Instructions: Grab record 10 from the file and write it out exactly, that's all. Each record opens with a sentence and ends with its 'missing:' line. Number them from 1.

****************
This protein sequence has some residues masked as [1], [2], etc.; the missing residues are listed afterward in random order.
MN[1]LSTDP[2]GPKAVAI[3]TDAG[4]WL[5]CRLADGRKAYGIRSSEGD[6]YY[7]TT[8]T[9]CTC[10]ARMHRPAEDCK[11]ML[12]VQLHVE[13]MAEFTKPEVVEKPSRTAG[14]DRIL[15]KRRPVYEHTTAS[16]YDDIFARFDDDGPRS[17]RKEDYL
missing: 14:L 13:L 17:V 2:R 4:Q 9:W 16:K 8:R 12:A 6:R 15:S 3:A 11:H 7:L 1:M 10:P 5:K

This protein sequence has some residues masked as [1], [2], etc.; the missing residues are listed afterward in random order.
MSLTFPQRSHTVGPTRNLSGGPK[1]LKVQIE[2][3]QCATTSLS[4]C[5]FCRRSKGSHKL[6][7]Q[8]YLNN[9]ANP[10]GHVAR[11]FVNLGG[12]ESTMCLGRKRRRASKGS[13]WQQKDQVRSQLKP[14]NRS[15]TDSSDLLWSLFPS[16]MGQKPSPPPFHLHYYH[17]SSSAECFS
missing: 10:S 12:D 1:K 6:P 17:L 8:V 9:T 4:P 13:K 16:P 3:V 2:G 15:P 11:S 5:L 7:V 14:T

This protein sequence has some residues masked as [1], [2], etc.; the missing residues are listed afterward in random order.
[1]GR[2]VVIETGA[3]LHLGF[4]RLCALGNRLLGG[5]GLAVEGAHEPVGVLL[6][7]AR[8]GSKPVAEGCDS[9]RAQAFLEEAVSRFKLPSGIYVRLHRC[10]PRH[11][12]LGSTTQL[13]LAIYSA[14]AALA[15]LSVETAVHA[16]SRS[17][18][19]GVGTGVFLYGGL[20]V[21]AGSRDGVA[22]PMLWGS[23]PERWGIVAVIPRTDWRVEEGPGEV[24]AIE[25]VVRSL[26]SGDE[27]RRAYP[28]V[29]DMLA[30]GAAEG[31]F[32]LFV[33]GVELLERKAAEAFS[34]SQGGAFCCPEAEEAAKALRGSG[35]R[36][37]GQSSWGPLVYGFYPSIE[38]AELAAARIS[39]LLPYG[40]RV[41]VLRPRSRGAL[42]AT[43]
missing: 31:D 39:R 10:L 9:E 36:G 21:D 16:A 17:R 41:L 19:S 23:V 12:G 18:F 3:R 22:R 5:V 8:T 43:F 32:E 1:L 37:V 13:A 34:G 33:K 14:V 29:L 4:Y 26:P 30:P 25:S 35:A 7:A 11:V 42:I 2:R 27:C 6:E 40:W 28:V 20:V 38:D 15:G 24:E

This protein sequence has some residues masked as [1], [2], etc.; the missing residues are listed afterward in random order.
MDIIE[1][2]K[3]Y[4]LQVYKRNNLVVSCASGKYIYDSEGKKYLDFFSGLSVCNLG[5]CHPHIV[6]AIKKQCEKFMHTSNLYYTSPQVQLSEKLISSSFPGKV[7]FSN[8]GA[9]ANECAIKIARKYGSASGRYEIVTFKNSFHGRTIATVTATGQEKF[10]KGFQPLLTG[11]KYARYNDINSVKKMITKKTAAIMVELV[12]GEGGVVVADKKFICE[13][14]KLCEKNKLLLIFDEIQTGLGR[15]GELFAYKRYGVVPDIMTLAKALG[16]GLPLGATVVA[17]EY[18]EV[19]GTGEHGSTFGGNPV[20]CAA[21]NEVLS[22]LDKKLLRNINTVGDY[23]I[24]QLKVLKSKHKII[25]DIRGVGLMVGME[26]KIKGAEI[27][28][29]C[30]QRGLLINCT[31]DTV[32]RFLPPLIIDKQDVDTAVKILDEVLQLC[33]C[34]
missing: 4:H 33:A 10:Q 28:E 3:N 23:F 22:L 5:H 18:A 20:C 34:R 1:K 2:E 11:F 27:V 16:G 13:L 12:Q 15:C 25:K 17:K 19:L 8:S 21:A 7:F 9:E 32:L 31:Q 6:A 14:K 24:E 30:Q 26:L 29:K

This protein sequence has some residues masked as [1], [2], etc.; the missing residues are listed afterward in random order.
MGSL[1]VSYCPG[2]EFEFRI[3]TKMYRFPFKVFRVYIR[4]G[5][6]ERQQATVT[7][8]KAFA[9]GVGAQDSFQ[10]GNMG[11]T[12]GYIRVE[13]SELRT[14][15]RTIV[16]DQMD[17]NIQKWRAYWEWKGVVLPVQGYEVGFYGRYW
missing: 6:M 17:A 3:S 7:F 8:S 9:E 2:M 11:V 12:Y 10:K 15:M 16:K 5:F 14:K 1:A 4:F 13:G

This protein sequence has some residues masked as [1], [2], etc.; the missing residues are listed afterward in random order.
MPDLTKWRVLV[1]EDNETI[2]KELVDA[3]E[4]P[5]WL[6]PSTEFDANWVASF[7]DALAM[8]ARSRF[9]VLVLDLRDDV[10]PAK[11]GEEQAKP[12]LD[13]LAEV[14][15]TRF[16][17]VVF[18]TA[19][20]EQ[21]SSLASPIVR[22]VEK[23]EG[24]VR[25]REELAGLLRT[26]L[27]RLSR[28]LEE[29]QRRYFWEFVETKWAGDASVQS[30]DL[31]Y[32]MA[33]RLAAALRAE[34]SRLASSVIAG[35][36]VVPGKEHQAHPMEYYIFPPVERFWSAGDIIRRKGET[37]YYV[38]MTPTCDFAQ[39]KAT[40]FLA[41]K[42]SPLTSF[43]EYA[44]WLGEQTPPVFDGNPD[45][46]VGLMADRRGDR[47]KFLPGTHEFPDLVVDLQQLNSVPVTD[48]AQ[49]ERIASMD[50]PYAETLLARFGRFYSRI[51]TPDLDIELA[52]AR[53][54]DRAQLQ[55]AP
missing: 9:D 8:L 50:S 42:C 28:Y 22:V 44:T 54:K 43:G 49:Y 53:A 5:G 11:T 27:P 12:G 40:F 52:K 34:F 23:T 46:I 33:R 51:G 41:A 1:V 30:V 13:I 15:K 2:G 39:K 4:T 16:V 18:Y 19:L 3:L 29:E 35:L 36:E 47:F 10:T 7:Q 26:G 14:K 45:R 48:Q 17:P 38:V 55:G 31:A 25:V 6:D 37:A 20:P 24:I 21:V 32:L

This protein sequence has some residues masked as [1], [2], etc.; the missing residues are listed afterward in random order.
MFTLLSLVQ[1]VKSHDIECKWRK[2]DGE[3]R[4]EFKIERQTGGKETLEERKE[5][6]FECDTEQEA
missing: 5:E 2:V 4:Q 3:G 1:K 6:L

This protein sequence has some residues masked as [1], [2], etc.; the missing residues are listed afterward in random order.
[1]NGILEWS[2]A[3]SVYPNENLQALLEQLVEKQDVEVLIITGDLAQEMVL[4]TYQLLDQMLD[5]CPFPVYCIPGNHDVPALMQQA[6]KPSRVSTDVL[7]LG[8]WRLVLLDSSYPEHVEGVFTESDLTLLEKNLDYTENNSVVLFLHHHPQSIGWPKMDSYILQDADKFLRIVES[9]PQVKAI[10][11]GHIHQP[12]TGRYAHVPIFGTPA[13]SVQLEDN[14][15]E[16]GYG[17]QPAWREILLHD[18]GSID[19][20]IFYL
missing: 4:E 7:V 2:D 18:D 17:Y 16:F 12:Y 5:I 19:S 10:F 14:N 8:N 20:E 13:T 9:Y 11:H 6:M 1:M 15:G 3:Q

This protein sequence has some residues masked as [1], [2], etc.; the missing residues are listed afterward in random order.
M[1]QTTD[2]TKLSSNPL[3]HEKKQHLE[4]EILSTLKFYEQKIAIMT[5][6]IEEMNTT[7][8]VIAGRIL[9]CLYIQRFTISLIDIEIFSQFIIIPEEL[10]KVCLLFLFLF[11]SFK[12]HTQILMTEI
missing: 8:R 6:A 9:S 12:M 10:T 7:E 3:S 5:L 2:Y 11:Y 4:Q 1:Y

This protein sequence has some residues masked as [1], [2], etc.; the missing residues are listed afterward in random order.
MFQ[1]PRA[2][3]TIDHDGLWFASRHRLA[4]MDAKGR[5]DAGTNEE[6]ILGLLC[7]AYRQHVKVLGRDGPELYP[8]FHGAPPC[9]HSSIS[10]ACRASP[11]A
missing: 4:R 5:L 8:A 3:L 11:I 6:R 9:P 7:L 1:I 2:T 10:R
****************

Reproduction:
This protein sequence has some residues masked as [1], [2], etc.; the missing residues are listed afterward in random order.
MFQ[1]PRA[2][3]TIDHDGLWFASRHRLA[4]MDAKGR[5]DAGTNEE[6]ILGLLC[7]AYRQHVKVLGRDGPELYP[8]FHGAPPC[9]HSSIS[10]ACRASP[11]A
missing: 4:R 5:L 8:A 3:L 11:I 6:R 9:P 7:L 1:I 2:T 10:R